Advancing Racial Equity in Youth Diversion: An Evaluation Framework Informed by Los Angeles County

June 2019

In partnership with the Los Angeles County Office of Youth Diversion and Development, we created an evaluation framework for assessing racial equity in youth diversion.

About This Evaluation Framework

In 2017, Los Angeles County established an Office of Youth Diversion and Development to advance a collaboratively designed pre-booking diversion initiative that prevents youth from getting formally arrested or referred to probation during encounters with law enforcement. Human Impact Partners and the Los Angeles (LA) County Office of Youth Diversion and Development (YDD) partnered to develop this evaluation framework to assess and prevent racial inequities in this program.

Diversion is a promising practice for reducing youth involvement with the justice system but evidence suggests that, without a clear commitment to equity in design and oversight, diversion programs may contribute to further racial inequity. While there are various forms of diversion, this project focuses on community-based, pre-booking diversion for youth — the model adopted by LA County’s youth diversion planning committee.

What is pre-booking diversion?

Pre-booking youth diversion is a model of diversion in which a law enforcement officer refers a young person to a diversion program instead of recording a formal arrest or referring their case to probation. Officers agree not to record the arrest in the future as long as the young person completes a diversion program.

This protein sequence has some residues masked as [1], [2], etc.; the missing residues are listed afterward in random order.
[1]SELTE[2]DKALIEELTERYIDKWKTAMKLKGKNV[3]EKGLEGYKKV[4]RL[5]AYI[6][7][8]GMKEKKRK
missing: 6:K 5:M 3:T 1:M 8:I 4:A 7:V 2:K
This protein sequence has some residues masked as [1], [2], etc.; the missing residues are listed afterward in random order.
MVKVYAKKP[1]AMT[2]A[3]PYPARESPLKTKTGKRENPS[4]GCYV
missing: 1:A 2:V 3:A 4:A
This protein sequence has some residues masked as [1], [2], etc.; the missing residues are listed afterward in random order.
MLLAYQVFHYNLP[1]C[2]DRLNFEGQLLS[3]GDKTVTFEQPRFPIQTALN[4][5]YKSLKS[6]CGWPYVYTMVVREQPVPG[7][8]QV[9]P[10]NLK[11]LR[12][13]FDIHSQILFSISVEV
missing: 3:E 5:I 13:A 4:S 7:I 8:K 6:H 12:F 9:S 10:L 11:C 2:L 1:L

The Five Main Touchpoints in Pre-booking Diversion
  1. Getting stopped by a law enforcement officer
  2. Getting referred by law enforcement to a diversion program
  3. Getting enrolled in a diversion program
  4. Participating in and completing a diversion program
  5. Thriving after a program

Law enforcement agencies, diversion providers, and other participating systems may introduce or exacerbate racial inequities in the pre-booking diversion process at any of these points of interaction with youth. As institutions in LA County and beyond implement a range of diversion practices, it’s important to evaluate whether these practices are benefitting Black and Brown youth or are unintentionally funneling them into the justice system and negatively influencing their long-term health outcomes.

Ensuring racial equity requires measuring the outcomes of Black and Brown youth at each of the five touchpoints and comparing them to the outcomes of White youth. In this framework, we present metrics for assessing racial equity at each touchpoint.

We also document promising practices for ensuring racial equity at each touchpoint in pre-booking diversion. We developed these practices by speaking with experts, youth, and youth caretakers in LA County and by reviewing research articles and reports that describe and evaluate youth diversion programs and their outcomes.

Open the evaluation framework